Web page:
Speaking with the BBC World Service, scholar Irving Finkel of the British Museum’s Middle East department called the dictionary’s completion “a heroic and significant moment in history.”
The historic project began in 1921 with James Henry Breasted, founder of the Oriental Institute and one of the country’s premier Middle Eastern archaeologists. Although never intended to be a project to take generations of scholars to complete, it was from the beginning an auspicious undertaking.
Breasted envisioned the Oriental Institute in very broad terms and said its mission was “essentially an organized endeavor to recover the lost story of the rise of man.” The Chicago Assyrian Dictionary was to be a major part of that work.
Although originally named after the Assyrian language, scholars found that Assyrian was a dialect of another Semitic language, Akkadian. It is all of the Akkadian-language record, including its several dialects through time and across the ancient Near East, which is actually what the dictionary documents. The work is not a dictionary in the common sense either, but more of an encyclopedia with entries for each word denoting various meanings and referencing the contexts and ways in which it was used.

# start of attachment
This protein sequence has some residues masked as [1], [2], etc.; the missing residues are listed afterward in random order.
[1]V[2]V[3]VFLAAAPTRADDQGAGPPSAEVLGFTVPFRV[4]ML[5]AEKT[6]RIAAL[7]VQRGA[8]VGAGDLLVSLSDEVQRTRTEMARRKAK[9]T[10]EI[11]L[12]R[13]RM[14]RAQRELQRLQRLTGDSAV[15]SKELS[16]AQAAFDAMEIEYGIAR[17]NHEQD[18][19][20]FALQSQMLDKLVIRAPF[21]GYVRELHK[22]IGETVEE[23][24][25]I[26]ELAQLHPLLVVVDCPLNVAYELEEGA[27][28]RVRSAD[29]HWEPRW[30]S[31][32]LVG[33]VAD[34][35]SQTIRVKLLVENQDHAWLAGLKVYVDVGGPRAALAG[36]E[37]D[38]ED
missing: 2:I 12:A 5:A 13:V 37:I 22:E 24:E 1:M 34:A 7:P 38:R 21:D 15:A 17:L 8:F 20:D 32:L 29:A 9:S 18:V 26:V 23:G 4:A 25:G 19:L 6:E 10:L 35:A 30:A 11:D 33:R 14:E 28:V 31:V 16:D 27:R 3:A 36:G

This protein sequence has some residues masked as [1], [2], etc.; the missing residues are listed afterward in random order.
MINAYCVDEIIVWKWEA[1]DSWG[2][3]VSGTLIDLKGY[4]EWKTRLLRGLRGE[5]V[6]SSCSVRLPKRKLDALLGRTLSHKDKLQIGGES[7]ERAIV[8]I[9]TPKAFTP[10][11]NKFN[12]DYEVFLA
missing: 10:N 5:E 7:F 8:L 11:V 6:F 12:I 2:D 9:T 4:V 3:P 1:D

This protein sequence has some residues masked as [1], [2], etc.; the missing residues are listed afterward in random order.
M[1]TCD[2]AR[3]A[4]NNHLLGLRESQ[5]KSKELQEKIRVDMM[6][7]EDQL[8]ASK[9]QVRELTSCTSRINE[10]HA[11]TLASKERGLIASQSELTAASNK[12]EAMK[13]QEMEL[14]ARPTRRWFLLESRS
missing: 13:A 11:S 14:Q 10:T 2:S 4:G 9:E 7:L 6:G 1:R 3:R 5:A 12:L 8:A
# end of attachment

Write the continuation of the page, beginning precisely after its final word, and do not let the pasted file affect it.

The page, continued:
In the final volume, for instance, the word umu, meaning “day,” covers 17 pages and documents its use, for example, in the Epic of Gilgamesh to describe time long ago: “Those who took crowns who had rule of the land in the days of yore.”
The massive amount of information the dictionary includes is one reason why it took so long to complete. There are also many more practical reasons as well. It was started before computers were used and is based on data sets of millions of index cards, which contain references to citations of words and references. New clay tablets are constantly being recovered and their contents published, thus making a dead language come “alive” with new and previously unknown words and with new citations and usages of known words. The faculty members in addition to working on the dictionary also were teaching classes, publishing scholarly articles and books, attending committee meetings, and doing all the other things professors do at a research institution.